In a press conference Tuesday at the Capitol, state Senate Republicans presented a budget plan that they say resolves almost all outstanding budget issues. The proposed budget does not contain any increase in taxes and fees to fund the transportation budget, the major roadblock to a budget agreement with the Assembly, relying instead on $712 million in bonding.
State Senate Majority Leader Scott Fitzgerald, R-Juneau, said the goal is to get the legislature’s Joint Finance Committee (JFC) to meet again and pass the budget. “The next time the committee convenes, I think there is overwhelming support for the idea that we should be convening to finish off the entire budget,” Fitzgerald said. “Not to kind of hodgepodge this thing through, with agency by agency, kind of like we have been doing.”
Fitzgerald said the budget document contained all of the actions taken by the JFC on Governor Scott Walker’s proposed budget. “It then also includes a number of provisions that the Senate side of the Finance Committee had convened on and developed the Senate’s position based on the papers that were presented by the non-partisan Fiscal Bureau,” Fitzgerald said.
“It also includes the negotiations that we did have with the Assembly, for the most part that encompasses K-12,” Fitzgerald said. “So those items that were negotiated and we felt that we came to a conclusion on are part of this document as well.”
The proposed budget would increase the eligibility for private school vouchers in the Wisconsin Parental Choice Program. Families with an income of less than 220 percent of the federal poverty level, rather than the current 185 percent of the federal poverty level, would now be eligible for the program. Families in the Racine and Milwaukee school choice programs can earn up to 300 percent of the poverty line.
Fitzgerald said there was one area of education funding that was not resolved with the Assembly Republicans, which was funding for the Special Needs Scholarship Program.
Fitzgerald said that the governor had been consulted about the budget proposal and that it met his criteria for a good budget. However, there was no promise from the governor regarding vetoes.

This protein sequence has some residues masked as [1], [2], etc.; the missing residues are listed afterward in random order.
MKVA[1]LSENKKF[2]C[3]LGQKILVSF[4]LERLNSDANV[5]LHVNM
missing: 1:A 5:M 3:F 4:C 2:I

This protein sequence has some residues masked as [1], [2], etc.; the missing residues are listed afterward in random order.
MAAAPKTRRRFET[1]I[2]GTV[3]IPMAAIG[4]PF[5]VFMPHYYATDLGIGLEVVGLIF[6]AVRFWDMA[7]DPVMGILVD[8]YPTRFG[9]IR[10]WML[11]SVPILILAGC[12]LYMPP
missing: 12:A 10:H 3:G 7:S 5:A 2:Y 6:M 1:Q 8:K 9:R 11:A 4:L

In addition to keeping the major highway projects on schedule, the proposed budget fully repeals the state’s prevailing wage law, eliminates the personal property tax on businesses, and eliminates the Alternative Minimum Tax. It also eliminates Walker’s $203 million income tax cut and deletes his plan for a sales tax holiday on school supplies.
The personal property tax has been an issue of special concern to small businesses in the state who have complained about the unfairness of the tax and also the cost of compliance. The tax is imposed by local governments on business equipment, machinery and furniture.
Fitzgerald said that it was important to stay on the same side as the governor on the transportation funding issue while keeping the major projects on track. Fitzgerald also said that his caucus wasn’t comfortable with creating new revenue for DOT.
“We’re not comfortable putting more money, in other words, increases in revenue into that agency until we feel comfortable with that agency and the decisions that DOT are making,” Fitzgerald said.
Joint Finance Committee member Senator Alberta Darling, R-River Hills, also spoke at the press conference, said it was unrealistic to expect no bonding for transportation would be in the state budget.
“We have never paid for megaprojects in Wisconsin with cash,” Darling said. “It’s the idea that the roads are going to be 30 to 40 years old in their duration. The notion is the taxpayers over the duration should pay for them, get to share paying for them, and it is impossible to pay for those projects in cash. We have never done that. And it’s not smart to do that.”
Darling pointed to the effect of delaying projects in southeastern Wisconsin would have on Assembly Speaker Robin Vos’ district. “There are companies looking at developing major projects in that corridor but they have to have an infrastructure that’s solid,” Darling said. “We have to make that commitment.”
In a letter to Vos also released on Tuesday, Fitzgerald called the proposed budget, “a reasonable compromise on the major outstanding issues.”
“We hope that you will give this proposal fair consideration and that we can move forward with approval of a budget that puts more money into Wisconsin’s schools, invests in our state’s infrastructure, and continues to lower the tax burden on our residents,” Fitzgerald wrote.
We have, remember, some of the highest state and local taxes in the entire country. Assembly Speaker Robin Vos’ plan to raise the gas tax is therefore wrong. So is the part of this plan that eliminates the proposed income tax cut. There is also, from what I can determine, no actual state budget cuts.